Bombardier, Inc. Just Got a Powerful Ally in its Battle With Boeing Co

Since electing a new president, the U.S. has taken a more protectionist approach to its economy as it tries to protect jobs and workers by any means necessary. It’s perhaps no surprise that some of the fallout of that has landed north of the border. We recently learned that Bombardier, Inc. (TSX:BBD.B) would face duties of ~219% on its CSeries aircraft in the United States as a result of allegations that the company had been “dumping” low-priced aircraft in the country.

This could set a dangerous precedent for other companies, and that is why it is an important battle that Canada can’t afford to lose. With a softwood lumber agreement still up in the air, a NAFTA re-negotiation ongoing, and many Canadian companies doing business with the U.S., the importance of how this plays out can’t be understated.

The argument stems from Boeing Co (NYSE:BA) launching a complaint that Bombardier received government subsidies that allowed it to sell aircraft to Delta Air Lines, Inc. (NYSE:DAL) at below cost. The Commerce Department subsequently sided with Boeing and put the seemingly punitive duties on the aircraft as a result. Delta has contested Boeing’s claims that Bombardier’s pricing has undercut and hurt the company’s operations, and a statement from the airline on Tuesday said that “Boeing has no American-made product to offer because it cancelled production of its only aircraft in this size range — the 717 — more than 10 years ago.”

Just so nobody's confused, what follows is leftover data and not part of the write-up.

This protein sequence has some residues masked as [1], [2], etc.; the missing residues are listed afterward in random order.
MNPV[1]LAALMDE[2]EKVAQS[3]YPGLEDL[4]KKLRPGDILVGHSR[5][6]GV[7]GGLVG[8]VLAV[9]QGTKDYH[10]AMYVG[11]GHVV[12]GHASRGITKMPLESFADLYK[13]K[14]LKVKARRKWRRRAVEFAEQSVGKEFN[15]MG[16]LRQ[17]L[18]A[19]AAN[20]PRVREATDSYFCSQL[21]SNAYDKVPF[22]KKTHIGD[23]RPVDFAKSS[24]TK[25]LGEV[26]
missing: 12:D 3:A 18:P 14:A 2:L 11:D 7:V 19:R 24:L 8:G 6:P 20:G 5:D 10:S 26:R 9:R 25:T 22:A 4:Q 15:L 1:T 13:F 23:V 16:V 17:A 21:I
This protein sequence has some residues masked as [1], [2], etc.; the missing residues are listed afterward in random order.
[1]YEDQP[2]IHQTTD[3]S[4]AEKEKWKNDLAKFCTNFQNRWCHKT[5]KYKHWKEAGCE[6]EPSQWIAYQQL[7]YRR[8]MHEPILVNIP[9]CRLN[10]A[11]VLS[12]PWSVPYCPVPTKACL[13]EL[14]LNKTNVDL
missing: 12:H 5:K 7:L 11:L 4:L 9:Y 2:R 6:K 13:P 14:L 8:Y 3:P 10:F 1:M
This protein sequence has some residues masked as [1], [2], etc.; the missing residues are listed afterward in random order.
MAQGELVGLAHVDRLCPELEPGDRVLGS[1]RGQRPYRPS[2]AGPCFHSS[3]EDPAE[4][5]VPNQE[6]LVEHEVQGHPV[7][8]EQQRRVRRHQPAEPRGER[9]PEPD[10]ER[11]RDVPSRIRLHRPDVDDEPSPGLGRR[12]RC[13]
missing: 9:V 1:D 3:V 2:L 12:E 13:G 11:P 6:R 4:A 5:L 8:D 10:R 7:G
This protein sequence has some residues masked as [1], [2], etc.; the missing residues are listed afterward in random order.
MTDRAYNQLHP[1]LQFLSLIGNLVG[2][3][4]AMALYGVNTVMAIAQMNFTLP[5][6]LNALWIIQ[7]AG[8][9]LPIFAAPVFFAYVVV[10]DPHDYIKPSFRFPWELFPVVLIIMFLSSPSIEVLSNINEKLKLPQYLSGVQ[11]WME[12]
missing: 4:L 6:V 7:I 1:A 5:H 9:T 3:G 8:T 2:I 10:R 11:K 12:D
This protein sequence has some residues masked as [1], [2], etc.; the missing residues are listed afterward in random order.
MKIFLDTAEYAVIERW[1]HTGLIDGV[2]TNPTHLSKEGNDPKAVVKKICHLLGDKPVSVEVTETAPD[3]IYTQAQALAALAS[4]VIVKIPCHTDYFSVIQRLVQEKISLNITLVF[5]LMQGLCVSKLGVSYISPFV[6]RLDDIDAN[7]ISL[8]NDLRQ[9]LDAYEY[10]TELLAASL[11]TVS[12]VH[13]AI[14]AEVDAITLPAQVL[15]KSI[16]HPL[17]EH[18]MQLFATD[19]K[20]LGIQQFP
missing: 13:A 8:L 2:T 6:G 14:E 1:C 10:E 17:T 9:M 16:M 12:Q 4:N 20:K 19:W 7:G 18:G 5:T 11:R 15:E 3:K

Aircraft built in the U.K. have received the attention of Theresa May

Theresa May, U.K. prime minister, has stepped in to advocate on behalf of Bombardier and has tried to appeal to U.S. president Donald Trump on the issue, since, after all, this dispute involves aircraft built in Northern Ireland, where Bombardier employs 4,000 workers. The U.K.’s Defence Secretary Sir Michael Fallon stated, “This is not the kind of behaviour we expect from a long-term partner,” and suggested that future purchases from Boeing could be jeopardized.

What will happen next?

This issue still might drag out until early next year, so how this will turn out is still unknown. President Trump has long advocated for protecting the domestic economy at almost any cost and has not been fearful of starting a trade war. The problem is that issue could create a trade war with its two biggest allies, and the impact of that could be significant on the very economy the president is trying to protect.

What should investors do?

Although, initially, the news brought Bombardier’s share price down by 10%, the stock was able to recover shortly after. The good news for shareholders is that in all likelihood, this dispute won’t last in the long term, and once the U.S. gets a more trade-friendly president in place, these problems could go away.

In the short term, however, investors may want to take this opportunity to get out of the stock as the U.S. made up almost a third of the company’s revenue in its last fiscal year and could put the share price on a bumpy ride until 2020.

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Fool contributor David Jagielski has no position in any stocks mentioned. 

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